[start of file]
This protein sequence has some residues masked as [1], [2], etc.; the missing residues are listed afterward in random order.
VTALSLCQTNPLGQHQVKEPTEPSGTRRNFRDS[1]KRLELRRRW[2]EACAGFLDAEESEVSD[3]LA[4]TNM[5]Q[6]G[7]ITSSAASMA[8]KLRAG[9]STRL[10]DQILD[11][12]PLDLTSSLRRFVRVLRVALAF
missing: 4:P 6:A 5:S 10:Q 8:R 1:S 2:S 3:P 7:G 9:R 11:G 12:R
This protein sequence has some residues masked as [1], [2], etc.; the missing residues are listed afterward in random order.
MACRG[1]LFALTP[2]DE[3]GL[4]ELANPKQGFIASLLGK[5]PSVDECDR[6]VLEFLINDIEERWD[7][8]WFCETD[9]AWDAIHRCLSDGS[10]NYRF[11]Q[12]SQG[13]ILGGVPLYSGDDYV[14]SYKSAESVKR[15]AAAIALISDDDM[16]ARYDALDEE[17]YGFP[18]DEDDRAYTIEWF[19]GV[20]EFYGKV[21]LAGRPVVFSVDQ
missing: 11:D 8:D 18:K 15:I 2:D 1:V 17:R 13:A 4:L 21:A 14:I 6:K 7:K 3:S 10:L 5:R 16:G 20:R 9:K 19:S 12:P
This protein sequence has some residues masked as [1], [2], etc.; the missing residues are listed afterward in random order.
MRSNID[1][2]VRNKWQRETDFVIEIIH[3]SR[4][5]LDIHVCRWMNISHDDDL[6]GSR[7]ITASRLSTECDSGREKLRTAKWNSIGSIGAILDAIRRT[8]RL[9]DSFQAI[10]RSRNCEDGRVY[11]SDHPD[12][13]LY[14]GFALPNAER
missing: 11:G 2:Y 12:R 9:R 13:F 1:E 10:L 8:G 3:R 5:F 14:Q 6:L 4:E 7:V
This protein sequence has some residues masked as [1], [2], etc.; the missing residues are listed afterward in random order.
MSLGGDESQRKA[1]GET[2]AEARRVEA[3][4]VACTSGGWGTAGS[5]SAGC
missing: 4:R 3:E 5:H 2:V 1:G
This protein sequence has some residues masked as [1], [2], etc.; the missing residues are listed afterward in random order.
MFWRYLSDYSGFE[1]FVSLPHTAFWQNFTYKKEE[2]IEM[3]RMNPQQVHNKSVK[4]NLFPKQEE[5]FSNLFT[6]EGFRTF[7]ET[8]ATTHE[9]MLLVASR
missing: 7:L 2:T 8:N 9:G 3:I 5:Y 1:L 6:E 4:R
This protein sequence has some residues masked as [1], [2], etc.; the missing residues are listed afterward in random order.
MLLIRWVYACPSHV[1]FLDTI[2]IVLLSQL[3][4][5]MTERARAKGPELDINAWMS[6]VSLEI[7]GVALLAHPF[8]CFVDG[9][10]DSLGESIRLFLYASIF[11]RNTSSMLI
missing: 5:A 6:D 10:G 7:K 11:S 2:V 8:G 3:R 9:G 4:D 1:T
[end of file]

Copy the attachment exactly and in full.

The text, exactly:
This protein sequence has some residues masked as [1], [2], etc.; the missing residues are listed afterward in random order.
VTALSLCQTNPLGQHQVKEPTEPSGTRRNFRDS[1]KRLELRRRW[2]EACAGFLDAEESEVSD[3]LA[4]TNM[5]Q[6]G[7]ITSSAASMA[8]KLRAG[9]STRL[10]DQILD[11][12]PLDLTSSLRRFVRVLRVALAF
missing: 4:P 6:A 5:S 10:Q 8:R 1:S 2:S 3:P 7:G 9:R 11:G 12:R
This protein sequence has some residues masked as [1], [2], etc.; the missing residues are listed afterward in random order.
MACRG[1]LFALTP[2]DE[3]GL[4]ELANPKQGFIASLLGK[5]PSVDECDR[6]VLEFLINDIEERWD[7][8]WFCETD[9]AWDAIHRCLSDGS[10]NYRF[11]Q[12]SQG[13]ILGGVPLYSGDDYV[14]SYKSAESVKR[15]AAAIALISDDDM[16]ARYDALDEE[17]YGFP[18]DEDDRAYTIEWF[19]GV[20]EFYGKV[21]LAGRPVVFSVDQ
missing: 11:D 8:D 18:K 15:I 2:D 1:V 17:R 13:A 4:L 21:A 14:I 6:K 7:K 3:S 10:L 5:R 16:G 20:R 9:K 19:S 12:P
This protein sequence has some residues masked as [1], [2], etc.; the missing residues are listed afterward in random order.
MRSNID[1][2]VRNKWQRETDFVIEIIH[3]SR[4][5]LDIHVCRWMNISHDDDL[6]GSR[7]ITASRLSTECDSGREKLRTAKWNSIGSIGAILDAIRRT[8]RL[9]DSFQAI[10]RSRNCEDGRVY[11]SDHPD[12][13]LY[14]GFALPNAER
missing: 11:G 2:Y 12:R 9:R 13:F 1:E 10:L 8:G 3:R 5:F 14:Q 6:L 4:E 7:V
This protein sequence has some residues masked as [1], [2], etc.; the missing residues are listed afterward in random order.
MSLGGDESQRKA[1]GET[2]AEARRVEA[3][4]VACTSGGWGTAGS[5]SAGC
missing: 4:R 3:E 5:H 2:V 1:G
This protein sequence has some residues masked as [1], [2], etc.; the missing residues are listed afterward in random order.
MFWRYLSDYSGFE[1]FVSLPHTAFWQNFTYKKEE[2]IEM[3]RMNPQQVHNKSVK[4]NLFPKQEE[5]FSNLFT[6]EGFRTF[7]ET[8]ATTHE[9]MLLVASR
missing: 7:L 2:T 8:N 9:G 3:I 5:Y 1:L 6:E 4:R
This protein sequence has some residues masked as [1], [2], etc.; the missing residues are listed afterward in random order.
MLLIRWVYACPSHV[1]FLDTI[2]IVLLSQL[3][4][5]MTERARAKGPELDINAWMS[6]VSLEI[7]GVALLAHPF[8]CFVDG[9][10]DSLGESIRLFLYASIF[11]RNTSSMLI
missing: 5:A 6:D 10:G 7:K 11:S 2:V 8:G 3:R 9:G 4:D 1:T